“Is this spot taken?”

Leah glanced to her right to see a redhead, about her age, addressing her. The student looked vaguely familiar, but Leah couldn’t recall where she’d seen her before.

“Nope. Have a seat.”

The woman sat down and glanced at Leah’s sketch pad.

“That’s a beautiful drawing you’re making. I love the soft lines.”

“Thanks.” Leah looked up and smiled. Her eyes then refocused on the picture she was creating.

“I love that little doodad you made in Stormfeather’s class too.”

Leah looked up, surprised.

“I’m Stacey, by the way. I was sitting next to you in class today. Your little project was far more interesting than he was.”

Chuckling, Leah opened her purse and fished out the paper clip creation, placing it in front of Stacey.

“For me?” Stacey picked up the flower and examined it. “You know, you are quite good. I wish I could make stuff like that!”

Leah blushed. “Thanks. It’s really a God-given talent.”

“Well, however you got it, you’ve definitely got it. I’m not much of a God-person myself. If he did give you that talent, He must be pretty awesome.”

Leah took a deep breath and prayed silently.

Lord, give me the words to say; and thank You for showing me why You want me here.

“That’s definitely not the only gift God has given me, Stacey. Would you mind if I told you about the best one?”


  1. I've never read this one, Joanne, and I love it. I've known quite a few artist types, and you nailed the character. Or should I say paper-clipped it. Sorry, couldn't resist. Anyway, the ending was priceless, and it reminds all of us to use our gifts and talents for HIs glory...and using every opportunity wisely in order to do so.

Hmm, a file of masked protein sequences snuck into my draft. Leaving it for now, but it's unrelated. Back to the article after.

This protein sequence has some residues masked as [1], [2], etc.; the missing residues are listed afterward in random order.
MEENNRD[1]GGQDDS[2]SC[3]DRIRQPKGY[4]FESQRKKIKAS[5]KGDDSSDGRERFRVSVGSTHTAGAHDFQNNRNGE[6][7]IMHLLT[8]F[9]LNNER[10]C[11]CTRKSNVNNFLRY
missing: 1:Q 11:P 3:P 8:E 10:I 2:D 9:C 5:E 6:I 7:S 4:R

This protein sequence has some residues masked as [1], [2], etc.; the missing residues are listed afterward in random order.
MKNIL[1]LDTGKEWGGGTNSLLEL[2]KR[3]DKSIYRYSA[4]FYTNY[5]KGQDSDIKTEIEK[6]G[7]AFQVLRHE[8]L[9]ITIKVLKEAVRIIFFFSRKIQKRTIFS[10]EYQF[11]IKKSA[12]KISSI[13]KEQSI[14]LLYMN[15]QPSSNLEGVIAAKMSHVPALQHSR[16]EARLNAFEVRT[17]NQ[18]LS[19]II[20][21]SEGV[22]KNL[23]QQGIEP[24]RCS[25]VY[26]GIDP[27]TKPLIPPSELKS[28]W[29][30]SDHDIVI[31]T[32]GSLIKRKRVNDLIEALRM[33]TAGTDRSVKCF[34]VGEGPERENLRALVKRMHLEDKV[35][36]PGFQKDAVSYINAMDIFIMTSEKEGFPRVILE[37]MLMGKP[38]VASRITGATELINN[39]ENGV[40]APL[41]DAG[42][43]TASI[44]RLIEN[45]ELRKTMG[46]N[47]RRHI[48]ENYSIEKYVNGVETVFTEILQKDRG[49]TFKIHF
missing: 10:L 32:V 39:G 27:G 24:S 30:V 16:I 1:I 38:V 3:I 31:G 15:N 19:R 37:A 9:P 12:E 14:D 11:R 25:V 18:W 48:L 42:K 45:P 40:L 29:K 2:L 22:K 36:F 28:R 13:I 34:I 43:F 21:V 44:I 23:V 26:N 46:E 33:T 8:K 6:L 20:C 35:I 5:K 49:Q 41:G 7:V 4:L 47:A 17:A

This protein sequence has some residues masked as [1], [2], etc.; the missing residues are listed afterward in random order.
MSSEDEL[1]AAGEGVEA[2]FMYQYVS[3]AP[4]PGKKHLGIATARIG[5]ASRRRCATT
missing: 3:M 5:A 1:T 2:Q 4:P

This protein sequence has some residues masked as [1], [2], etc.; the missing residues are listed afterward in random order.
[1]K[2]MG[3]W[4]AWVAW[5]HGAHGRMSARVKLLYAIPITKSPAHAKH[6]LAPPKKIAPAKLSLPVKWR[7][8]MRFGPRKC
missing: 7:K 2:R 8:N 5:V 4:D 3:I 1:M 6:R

2. I can SO relate to Leah right now. I feel like her, trapped in an artist's soul and going through a boring history class. LOL! Great characters and story line, I love the detail of the paper clip flower....

  3. I love the title and how the paperclip worked into the story Very cool! Its neat how God uses little things to "open doors."

  4. Joanne, what a chaming story! I really enjoyed this one. It's a great reminder to watch for the opportunities God presents to us. Thanks for sharing!

  5. I remember this one!! I love how the title ties in so well! Great job!!

  6. I didn't get to read this one, Joanne, since it was in the Challenge before I came to FW. It's so cool! Very natural in conversation and tone. Boy! I felt like I was back in college. I was touched by the message at the end: we never know the appointments God has lined up for us or who our lives might touch on any given day. Wonderful!

  7. AnonymousJuly 21, 2008

    I think your title is perfect for this too. What a great play on words! I enjoyed the professor's name "Stormfeather" :). Excellent story, excellent message with this!

  8. Ahh...the memories of college. How I miss school, even though at the time, I was complaining just like Leah. I'm glad that her boring situation opened up an opportunity for her to be a witness. Nice story!